Approx Reading Time: 5 Minutes
Review of The Right Side of History by Ben Shapiro
The recent “Groyper War” between young America First nationalists and Conservative Inc. grifters such as Charlie Kirk, Ben Shapiro, and other neocon establishment “intellectuals” provides a fantastic backdrop for this review. Shapiro, the editor-in-chief of the Daily Wire, has written a book-length defense of capitulating to the Left at a slightly slower pace than the Left would prefer.
The book is written as a gallop through the history of Western philosophy and its connection to the founding principles of the U.S. To make this connection, Shapiro is forced to essentially ignore the great advancements of the Middle Ages and embrace the worst aspects of the Renaissance and the Enlightenment. This leads him to embrace the essence of that great political-philosophical leap forward known as the 2008 Obama campaign platform.
Before examining the content of the book, I have to point out a few subtle signs that Shapiro is only interested in capitulating, not fighting, the Left. First, the title of the book, “The Right Side of History” assumes the Left’s framing. That there is a “right side of history” assumes that Marx’s perspective on history is correct. It’s not as if Marx was wrong about everything, but on this he was certainly wrong. Shapiro implicitly denies the role of Divine Providence with this title, which contradicts the content of the book.
Shapiro also uses “BCE” and “CE” instead of “BC” and “AD” and uses “she” as a generic pronoun. This subtle capitulation to literary revolution belies his conservative bona fides. He isn’t interested in preserving anything or assembling a truly reactionary political perspective from the treasures of Western civilization; his desire to be accepted by the left is stronger than his instinct to preserve and rebuild the good parts of American culture.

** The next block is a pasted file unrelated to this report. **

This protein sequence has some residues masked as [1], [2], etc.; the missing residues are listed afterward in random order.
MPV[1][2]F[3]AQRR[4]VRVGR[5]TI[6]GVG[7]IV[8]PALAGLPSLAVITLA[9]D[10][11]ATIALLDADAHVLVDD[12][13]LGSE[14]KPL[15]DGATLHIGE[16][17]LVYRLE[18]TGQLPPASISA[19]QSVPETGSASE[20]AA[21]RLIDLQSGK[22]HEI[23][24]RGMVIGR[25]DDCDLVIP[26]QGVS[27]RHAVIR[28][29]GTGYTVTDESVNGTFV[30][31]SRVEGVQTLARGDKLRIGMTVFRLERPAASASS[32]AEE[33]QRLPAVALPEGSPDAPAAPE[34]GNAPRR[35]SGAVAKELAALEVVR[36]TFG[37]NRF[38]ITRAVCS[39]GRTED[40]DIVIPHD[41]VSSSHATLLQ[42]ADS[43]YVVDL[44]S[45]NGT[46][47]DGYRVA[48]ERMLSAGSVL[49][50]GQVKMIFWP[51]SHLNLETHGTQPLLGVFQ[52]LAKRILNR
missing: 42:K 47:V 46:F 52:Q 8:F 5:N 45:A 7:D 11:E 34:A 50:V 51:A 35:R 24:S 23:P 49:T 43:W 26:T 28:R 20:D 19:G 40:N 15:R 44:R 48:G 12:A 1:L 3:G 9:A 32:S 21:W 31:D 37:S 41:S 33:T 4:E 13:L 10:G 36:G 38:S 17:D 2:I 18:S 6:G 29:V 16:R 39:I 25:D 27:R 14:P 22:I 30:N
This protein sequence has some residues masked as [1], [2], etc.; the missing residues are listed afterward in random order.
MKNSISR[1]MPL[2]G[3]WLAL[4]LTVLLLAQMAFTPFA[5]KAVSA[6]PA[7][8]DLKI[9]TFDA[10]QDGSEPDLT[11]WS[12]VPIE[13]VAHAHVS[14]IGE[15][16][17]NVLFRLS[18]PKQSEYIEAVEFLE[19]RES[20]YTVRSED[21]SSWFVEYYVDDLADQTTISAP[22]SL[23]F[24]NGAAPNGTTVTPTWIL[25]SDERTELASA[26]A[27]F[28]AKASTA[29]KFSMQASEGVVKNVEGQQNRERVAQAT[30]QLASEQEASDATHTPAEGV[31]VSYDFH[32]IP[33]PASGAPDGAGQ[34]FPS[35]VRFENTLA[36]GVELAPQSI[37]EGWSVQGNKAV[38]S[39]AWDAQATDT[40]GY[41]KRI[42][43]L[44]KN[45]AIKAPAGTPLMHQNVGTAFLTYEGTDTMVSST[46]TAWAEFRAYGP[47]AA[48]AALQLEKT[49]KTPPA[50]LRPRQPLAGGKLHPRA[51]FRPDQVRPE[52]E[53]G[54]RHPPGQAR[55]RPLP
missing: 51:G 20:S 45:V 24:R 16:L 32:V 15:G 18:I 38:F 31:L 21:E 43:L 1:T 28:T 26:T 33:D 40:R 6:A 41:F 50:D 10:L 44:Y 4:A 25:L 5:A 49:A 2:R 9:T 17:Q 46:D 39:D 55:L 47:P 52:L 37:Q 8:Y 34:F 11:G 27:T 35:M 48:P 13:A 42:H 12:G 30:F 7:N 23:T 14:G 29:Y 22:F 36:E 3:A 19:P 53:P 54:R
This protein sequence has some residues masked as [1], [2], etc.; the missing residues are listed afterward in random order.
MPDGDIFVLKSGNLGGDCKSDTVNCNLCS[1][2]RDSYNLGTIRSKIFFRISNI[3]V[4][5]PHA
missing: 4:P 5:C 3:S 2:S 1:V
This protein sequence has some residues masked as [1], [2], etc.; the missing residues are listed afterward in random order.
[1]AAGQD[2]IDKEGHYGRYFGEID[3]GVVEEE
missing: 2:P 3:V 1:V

The Right Side of History fits in with several recent books that attempt to diagnose and solve America’s political and social ills, but it is different in that it focuses more on providing solutions than diagnosing the problem. Shapiro begins the book by stating that we are all living in the most prosperous society (apparently he defines prosperity merely in material terms) and that we are the freest people ever (“free” in this case seems to refer to libertinism). Why, he asks, aren’t we happy? Shapiro’s solution is to look to Jerusalem and Athens (faith and reason, in his framing) to help us understand how good we have it.
Rediscovering Jerusalem and Athens will, Shapiro says, save us from the resurgence of paganism since World War II. Effective opposition to Gramsci, Marcuse, Maslow, and Spock is dependent on a closer alliance between those who accept “Judeo-Christian values” and those who promote science. This is supposed to be a modern version of the bond between faith and reason that Shapiro claims was pioneered by St. Thomas Aquinas. Shapiro then rattles off a few alleged sins of the Catholic Church, which includes the standard grade school account of the Galileo Affair (without citations, naturally). The culmination of the Western synthesis of faith and reason comes in the form of the Protestant Revolution, with Luther and Calvin planting the seeds of individualism and freedom that flourish during the revolutionary period a few hundred years later. Most telling is Shapiro’s endorsement of the egalitarianism of Luther and Calvin.
The original drive to discard God in Western thought grew from three intertwined forces. First, the drive against religion sprang from the dissolution of Catholic dominance. … Second, atheism and agnosticism saw a dramatic upswing among intellectuals thanks to the rise in religious fundamentalism: both Lutheranism and Calvinism were, at least in part, responses to the perceived secularization of the Catholic Church. … Finally, the fragmentation of control by the Catholic Church led to more room to breathe for dissenters. The Peace of Westphalia was explicitly designed to promote more religious freedom for minority religions – and that also allowed new, agnostic philosophies to flourish. Page 100